Canberra's private colleges are facing an uncertain future after the ACT government closed applications for a territory-sponsored visa last month with no warning.
In the 12 months after the eligibility criteria was relaxed, colleges reported an explosion in enrolments, most being recent graduates of masters and bachelors degrees at universities around the country. Now those same colleges are reporting hundreds of drop-outs as students give up on waiting to live in Canberra.
In July last year the ACT government widened the criteria for those seeking to be nominated by the territory government for permanent residency. If a potential migrant's occupation was not on the list of in-demand jobs, they could apply by proving a close connection to Canberra. This included living in the ACT for at least 12 months and studying a Certificate III or higher qualification at a local institution.
On June 29, the ACT government quietly announced it would no longer accept applications from anyone whose job wasn't on the list of occupations needed in the territory. A government spokeswoman said the change wasn't permanent, but there's no indication of when other potential migrants living in Canberra could apply again.
"When the subclass 190 visa popped up, the students started streaming in," Min Gurung, marketing and sales manager from JP International College, in Mawson said. The college experienced an increase of 300-400 students in the past year, with many students moving to the ACT with their partners and young families. Between 20 and 50 students had withdrawn from the college in the past month, with that number rapidly increasingly, Mr Gurung said.
Unity College in Belconnen experienced an almost two-fold increase in its student numbers to about 50, chief executive Jillian Pryor said. Since the eligibility has changed for the ACT government to nominate potential migrants for permanent residency visas, her students have been in the dark about what their futures hold.
Some operators of the colleges are reluctant to speak out, with one reporting his institution had about 100 students before July last year. In the past year, that number grew to about 300 students, but about 50 of those have left since the announcement. About 50 more who were due to start in the second semester intake dropped out before the course began on Monday.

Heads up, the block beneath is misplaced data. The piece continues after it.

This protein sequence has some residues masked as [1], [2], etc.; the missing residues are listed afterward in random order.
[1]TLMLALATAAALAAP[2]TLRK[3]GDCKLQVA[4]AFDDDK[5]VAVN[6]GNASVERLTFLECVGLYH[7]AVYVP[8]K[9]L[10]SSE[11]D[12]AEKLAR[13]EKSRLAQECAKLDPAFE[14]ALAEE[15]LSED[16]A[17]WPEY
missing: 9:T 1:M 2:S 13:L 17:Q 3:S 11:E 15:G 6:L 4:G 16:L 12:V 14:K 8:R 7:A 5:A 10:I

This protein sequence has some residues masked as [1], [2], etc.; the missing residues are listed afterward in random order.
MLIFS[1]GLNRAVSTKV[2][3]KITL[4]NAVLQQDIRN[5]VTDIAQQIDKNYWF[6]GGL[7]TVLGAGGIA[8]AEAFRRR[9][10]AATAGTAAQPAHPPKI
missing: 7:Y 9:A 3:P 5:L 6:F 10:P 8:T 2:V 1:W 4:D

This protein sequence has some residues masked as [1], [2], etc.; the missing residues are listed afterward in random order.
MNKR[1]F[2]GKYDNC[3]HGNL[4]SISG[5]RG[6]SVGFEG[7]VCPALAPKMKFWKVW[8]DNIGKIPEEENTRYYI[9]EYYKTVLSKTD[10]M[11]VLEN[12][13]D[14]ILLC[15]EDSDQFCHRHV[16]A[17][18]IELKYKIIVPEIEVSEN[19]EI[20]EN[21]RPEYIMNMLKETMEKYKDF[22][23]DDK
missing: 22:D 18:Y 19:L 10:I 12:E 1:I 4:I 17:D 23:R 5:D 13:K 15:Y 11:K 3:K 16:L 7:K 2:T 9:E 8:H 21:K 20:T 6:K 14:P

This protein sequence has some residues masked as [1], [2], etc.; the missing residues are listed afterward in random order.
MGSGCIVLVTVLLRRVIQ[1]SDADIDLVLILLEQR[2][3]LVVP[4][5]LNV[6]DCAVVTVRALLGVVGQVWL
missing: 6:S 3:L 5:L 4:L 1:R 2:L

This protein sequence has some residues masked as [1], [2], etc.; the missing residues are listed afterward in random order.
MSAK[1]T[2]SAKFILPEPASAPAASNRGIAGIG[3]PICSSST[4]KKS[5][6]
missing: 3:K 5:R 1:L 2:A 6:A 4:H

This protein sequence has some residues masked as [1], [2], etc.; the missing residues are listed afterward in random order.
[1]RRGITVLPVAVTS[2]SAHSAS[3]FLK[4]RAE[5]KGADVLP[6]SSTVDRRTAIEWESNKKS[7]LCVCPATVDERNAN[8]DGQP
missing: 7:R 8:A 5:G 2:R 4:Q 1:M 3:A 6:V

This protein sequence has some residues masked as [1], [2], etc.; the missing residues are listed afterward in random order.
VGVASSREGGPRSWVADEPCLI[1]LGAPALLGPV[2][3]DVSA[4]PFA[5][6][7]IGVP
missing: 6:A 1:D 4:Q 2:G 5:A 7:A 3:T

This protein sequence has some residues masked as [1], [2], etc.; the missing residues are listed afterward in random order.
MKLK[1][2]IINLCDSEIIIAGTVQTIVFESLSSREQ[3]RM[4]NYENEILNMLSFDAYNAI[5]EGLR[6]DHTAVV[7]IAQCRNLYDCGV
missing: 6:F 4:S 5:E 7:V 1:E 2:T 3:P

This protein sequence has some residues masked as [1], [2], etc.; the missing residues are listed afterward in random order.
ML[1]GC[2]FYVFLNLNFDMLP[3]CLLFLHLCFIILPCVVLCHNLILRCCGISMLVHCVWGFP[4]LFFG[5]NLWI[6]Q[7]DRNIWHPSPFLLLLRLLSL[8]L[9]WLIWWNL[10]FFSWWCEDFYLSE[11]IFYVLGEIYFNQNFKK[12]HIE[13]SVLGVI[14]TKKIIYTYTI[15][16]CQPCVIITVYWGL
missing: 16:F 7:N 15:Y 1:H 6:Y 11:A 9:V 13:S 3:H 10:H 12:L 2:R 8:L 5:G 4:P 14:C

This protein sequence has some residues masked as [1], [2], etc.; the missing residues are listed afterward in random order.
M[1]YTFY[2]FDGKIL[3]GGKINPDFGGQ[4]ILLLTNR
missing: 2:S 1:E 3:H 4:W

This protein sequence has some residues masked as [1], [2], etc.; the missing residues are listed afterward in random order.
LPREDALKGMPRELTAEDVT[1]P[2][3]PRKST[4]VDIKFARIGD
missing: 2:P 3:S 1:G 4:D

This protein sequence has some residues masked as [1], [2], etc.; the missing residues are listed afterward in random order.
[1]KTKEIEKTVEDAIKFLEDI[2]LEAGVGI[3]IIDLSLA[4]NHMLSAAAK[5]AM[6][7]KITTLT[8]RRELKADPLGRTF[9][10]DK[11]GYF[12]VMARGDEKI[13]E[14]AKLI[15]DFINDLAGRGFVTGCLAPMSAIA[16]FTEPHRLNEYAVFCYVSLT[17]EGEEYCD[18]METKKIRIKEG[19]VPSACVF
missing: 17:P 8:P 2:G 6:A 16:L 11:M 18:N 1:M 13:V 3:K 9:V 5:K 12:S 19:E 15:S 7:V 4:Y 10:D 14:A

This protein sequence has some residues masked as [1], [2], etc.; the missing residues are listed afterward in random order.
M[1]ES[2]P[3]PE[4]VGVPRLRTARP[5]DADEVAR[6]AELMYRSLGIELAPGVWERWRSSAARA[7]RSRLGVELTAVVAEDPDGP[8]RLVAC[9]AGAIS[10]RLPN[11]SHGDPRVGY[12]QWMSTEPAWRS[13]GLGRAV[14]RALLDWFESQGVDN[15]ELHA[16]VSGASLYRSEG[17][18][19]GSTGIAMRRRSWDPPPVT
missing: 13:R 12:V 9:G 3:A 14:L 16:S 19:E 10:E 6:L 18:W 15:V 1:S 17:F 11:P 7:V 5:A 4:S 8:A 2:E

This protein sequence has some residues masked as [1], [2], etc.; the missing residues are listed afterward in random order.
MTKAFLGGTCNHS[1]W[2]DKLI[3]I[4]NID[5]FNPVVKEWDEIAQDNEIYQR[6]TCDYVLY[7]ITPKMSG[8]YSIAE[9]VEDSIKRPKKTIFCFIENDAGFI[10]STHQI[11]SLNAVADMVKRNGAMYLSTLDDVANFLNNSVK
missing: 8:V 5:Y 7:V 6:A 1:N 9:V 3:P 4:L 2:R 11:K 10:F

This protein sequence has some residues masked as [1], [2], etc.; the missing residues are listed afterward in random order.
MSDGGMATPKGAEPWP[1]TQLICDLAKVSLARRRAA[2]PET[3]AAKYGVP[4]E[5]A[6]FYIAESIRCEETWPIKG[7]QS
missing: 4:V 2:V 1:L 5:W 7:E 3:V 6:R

The college boss attributed the growth, and the subsequent decline, solely to the change in visa rules in the territory. It's unclear what the impact will be on the business and the staff employed to cope with the growing demand.
The chief executive of another college said her enrolments had dropped from 580 students to 350 students since the change was announced by the ACT government, with the expectation the number could fall further.
"The ACT government is irreparably ruining its international reputation. This will affect every education provider," she said.
While operators have said they are worried about the future of their businesses, they are most concerned about the effect the changes have had on their students, who have been described as heartbroken.
"Current students need to be immediately grand-fathered," one operator said.
Ms Pryor believes there has been a significant loss of trust between international students and the ACT government.
"It's created instability and uncertainty about their future," she said.
While enrolments at existing colleges have ballooned, the number of colleges operating in the territory has also grown. It's believed up to eight colleges have opened in the past year and more applications could be in the works. The Australian Skills and Quality Authority wasn't able to confirm the exact number yesterday.
There are now fears about the financial viability of the industry in the ACT, and the jobs of those working at the colleges.
"All these colleges will go broke now if this stays," one operator said.
Liberal shadow education minister Andrew Wall met with affected students last week and heard their stories. He's written to the ACT government demanding an explanation of the changes and a road-map of what will happen in the future.
"The ACT opposition is deeply concerned at the decision by the ACT government," he said.
"It seems that potentially hundreds of students have been caught up in this and this places their futures under a cloud."
"This leaves the ACT in a very bad light on the international stage," Mr Wall said.
"At the time the government is seeking to promote Canberra as an international destination, in the background the government is taking policy decisions that close the door without any warning to people who have invested time, money and effort into coming to our city and contributing to the multicultural success story Canberra is."